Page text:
AIU offers a unique linguistic and cultural environment for its students. English is routinely heard, spoken, and used in and out of the classroom. Numerous opportunities are available for practicing English in formal and informal settings. A robust intensive English language program, English for Academic Purposes (EAP), creates the perfect setting for observing experienced teachers doing what they do best. The Language Development and Intercultural Studies Center (LDIC) offers ideal opportunities for self-directed learning, group study, and familiarity with excellent teaching materials and resources. AIU, in other words, is the perfect campus for improving one’s own communicative competence in English while learning how to be an expert at teaching others. The ELT program offers a solid foundational curriculum in language teaching theory and pedagogy while promoting opportunities to become a competent and reflective life-long learner of language and culture - in this case, English.
Complete the program at your own pace
While the English Language Teaching Practices program is generally completed over the course of two years, it can also be completed over three to four years by taking weekend classes, ideal for those currently working.
Earn an English Teaching Certificate while in ELT
ELT students have the privilege to upgrade their Type 1 Teaching Certificate to an Advanced Teaching Certificate by completing the necessary courses. Students without a Teaching Certificate have the option to join the Teacher’s License Program to earn a Type 1 Teaching Certificate for Upper Secondary School.
English Village Program for Young Students
As one component of the Top Global University Project (MEXT), ELT students have been designing and offering the English Village Program on a regular basis, which is a three-day English learning opportunity for young students from across the country. ELT students enjoy the privilege of trying out their own teaching techniques and materials with groups of authentic students.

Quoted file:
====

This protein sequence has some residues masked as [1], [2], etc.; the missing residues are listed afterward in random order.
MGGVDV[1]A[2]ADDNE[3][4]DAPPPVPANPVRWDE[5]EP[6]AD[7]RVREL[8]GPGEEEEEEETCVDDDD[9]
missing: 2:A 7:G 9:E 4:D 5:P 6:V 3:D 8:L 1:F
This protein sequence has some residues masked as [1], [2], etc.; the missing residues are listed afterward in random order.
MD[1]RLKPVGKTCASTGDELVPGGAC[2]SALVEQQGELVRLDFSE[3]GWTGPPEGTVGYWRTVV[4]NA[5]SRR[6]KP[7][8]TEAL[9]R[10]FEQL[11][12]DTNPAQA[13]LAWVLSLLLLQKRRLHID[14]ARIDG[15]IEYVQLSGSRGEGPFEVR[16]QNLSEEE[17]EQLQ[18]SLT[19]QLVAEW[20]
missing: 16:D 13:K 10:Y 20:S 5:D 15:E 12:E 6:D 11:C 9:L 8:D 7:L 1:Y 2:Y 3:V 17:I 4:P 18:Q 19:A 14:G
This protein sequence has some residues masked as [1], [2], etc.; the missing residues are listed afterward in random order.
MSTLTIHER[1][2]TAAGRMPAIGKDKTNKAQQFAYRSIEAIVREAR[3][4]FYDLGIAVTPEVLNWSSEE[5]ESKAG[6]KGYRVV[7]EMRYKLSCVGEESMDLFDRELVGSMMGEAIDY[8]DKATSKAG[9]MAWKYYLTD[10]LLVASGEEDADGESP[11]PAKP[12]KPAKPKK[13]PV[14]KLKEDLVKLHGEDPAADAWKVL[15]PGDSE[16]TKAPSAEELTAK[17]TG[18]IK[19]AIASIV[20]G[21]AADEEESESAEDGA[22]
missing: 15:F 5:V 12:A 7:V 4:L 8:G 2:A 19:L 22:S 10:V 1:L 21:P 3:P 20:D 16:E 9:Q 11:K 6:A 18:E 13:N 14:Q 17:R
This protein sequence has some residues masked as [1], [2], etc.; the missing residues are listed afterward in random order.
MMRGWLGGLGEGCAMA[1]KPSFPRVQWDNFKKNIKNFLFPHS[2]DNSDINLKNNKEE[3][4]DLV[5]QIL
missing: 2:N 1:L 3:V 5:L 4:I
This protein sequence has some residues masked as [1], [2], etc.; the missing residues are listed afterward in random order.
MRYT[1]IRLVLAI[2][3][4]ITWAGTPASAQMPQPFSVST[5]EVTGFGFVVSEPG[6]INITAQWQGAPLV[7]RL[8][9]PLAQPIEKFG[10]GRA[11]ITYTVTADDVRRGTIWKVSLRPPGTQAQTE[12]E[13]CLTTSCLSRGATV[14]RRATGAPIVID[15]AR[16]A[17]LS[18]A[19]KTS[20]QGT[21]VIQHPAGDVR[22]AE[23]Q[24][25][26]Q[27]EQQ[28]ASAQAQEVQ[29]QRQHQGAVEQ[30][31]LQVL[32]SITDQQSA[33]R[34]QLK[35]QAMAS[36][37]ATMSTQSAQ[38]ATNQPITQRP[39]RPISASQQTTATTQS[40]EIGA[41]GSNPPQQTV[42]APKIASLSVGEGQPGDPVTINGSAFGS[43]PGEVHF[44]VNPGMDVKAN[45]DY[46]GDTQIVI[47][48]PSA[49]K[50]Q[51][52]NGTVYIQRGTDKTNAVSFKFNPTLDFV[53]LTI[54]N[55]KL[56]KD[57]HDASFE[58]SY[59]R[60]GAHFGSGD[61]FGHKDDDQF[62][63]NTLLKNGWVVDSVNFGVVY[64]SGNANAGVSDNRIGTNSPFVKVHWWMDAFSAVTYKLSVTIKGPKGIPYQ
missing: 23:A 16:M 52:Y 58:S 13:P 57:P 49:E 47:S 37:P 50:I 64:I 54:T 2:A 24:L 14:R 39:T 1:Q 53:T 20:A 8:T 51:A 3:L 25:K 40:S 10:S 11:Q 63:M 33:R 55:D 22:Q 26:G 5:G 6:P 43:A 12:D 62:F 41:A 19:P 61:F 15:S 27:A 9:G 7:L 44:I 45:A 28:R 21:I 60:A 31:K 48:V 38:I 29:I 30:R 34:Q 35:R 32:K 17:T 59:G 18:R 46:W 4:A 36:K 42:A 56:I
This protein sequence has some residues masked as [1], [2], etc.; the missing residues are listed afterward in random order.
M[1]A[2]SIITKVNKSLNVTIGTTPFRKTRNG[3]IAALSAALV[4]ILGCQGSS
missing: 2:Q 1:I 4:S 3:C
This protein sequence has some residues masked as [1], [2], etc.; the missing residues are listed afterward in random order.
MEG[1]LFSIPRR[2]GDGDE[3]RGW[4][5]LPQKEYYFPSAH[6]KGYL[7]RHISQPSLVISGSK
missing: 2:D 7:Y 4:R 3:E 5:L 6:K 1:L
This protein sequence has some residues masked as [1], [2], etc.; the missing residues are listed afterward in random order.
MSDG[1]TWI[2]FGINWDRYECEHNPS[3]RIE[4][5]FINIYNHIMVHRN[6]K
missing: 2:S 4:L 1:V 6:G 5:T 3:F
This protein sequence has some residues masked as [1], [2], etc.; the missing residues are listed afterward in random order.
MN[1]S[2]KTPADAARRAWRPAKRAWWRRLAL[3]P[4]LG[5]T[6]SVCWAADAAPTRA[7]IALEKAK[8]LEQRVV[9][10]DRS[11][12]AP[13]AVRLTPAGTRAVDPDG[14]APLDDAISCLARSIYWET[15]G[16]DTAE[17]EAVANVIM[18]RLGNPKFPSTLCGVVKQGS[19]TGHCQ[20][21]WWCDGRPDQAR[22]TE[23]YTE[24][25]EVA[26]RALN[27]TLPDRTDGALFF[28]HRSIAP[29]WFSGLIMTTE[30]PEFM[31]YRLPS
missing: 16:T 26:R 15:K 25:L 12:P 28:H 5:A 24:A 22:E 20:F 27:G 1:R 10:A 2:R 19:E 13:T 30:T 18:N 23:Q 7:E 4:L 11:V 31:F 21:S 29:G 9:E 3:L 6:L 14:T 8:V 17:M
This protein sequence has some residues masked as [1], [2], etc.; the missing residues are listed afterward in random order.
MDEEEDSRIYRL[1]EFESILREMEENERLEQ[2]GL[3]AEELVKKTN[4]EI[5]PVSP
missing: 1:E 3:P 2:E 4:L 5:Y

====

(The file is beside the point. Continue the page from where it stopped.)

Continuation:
When you look at English as an international language (EIL), you may soon realize that your current/future students will be more likely to communicate in English with speakers of English as a second/foreign language (ESL/EFL) rather than with native speakers of the language. This implies that English teaching should focus more on training students to be speakers of EIL, which can be Japanese-like English but should be acceptable enough.
Fluency will be the key factor in the new phase of English education in Japan. Accuracy development should occur concurrently with fluency development. Therefore, you have to be ready to get rid of your baseless belief that students need to learn a large amount of vocabulary. In addition, obtaining good knowledge of grammar structures before speaking or writing in English is an outdated notion. For the students’ fluency development, opportunities for meaning-focused learning are indispensable, which, in fact, have been missing in many English classrooms in Japan.
To know is one thing, while it is quite another to do. As this proverb suggests, you need to be familiar with a variety of EFL/ESL theories. When our ELT program says you are familiar with a theory or teaching technique, you are supposed to not only know it, but also to be able to practice it in your classroom. This is what makes our ELT program different.
Teaching needs both theory and experience. Any teacher would agree with this, but how many of them actually have achieved a good balance of the two?